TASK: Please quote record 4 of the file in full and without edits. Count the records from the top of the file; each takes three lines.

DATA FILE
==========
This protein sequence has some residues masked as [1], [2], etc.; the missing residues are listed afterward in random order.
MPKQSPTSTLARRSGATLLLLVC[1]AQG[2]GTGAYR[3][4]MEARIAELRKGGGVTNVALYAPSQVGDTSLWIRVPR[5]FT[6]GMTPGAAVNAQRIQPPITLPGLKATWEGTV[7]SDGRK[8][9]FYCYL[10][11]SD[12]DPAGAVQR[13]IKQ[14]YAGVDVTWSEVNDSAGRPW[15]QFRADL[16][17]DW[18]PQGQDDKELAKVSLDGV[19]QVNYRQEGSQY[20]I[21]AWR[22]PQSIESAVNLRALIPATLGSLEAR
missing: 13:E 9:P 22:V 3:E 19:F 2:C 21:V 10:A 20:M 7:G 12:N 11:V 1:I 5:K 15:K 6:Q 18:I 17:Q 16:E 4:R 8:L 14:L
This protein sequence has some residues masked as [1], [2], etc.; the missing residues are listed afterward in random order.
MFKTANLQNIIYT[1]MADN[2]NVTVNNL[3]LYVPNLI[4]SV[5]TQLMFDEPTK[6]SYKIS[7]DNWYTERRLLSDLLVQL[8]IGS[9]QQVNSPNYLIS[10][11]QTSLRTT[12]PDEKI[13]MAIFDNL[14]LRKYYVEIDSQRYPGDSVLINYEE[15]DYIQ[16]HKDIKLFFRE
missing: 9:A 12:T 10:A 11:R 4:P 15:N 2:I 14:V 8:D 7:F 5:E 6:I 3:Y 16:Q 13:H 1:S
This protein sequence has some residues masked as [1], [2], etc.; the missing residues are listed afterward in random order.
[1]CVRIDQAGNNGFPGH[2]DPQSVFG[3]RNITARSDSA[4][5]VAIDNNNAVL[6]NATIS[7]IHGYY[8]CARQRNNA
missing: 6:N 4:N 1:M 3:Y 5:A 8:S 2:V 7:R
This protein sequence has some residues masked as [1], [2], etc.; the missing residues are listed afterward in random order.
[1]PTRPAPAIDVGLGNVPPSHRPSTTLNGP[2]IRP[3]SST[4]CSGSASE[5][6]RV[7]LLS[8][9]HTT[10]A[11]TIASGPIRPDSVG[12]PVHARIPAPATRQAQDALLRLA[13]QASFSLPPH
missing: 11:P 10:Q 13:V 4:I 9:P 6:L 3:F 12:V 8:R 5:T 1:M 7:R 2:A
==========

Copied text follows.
This protein sequence has some residues masked as [1], [2], etc.; the missing residues are listed afterward in random order.
[1]PTRPAPAIDVGLGNVPPSHRPSTTLNGP[2]IRP[3]SST[4]CSGSASE[5][6]RV[7]LLS[8][9]HTT[10]A[11]TIASGPIRPDSVG[12]PVHARIPAPATRQAQDALLRLA[13]QASFSLPPH
missing: 11:P 10:Q 13:V 4:I 9:P 6:L 3:F 12:V 8:R 5:T 1:M 7:R 2:A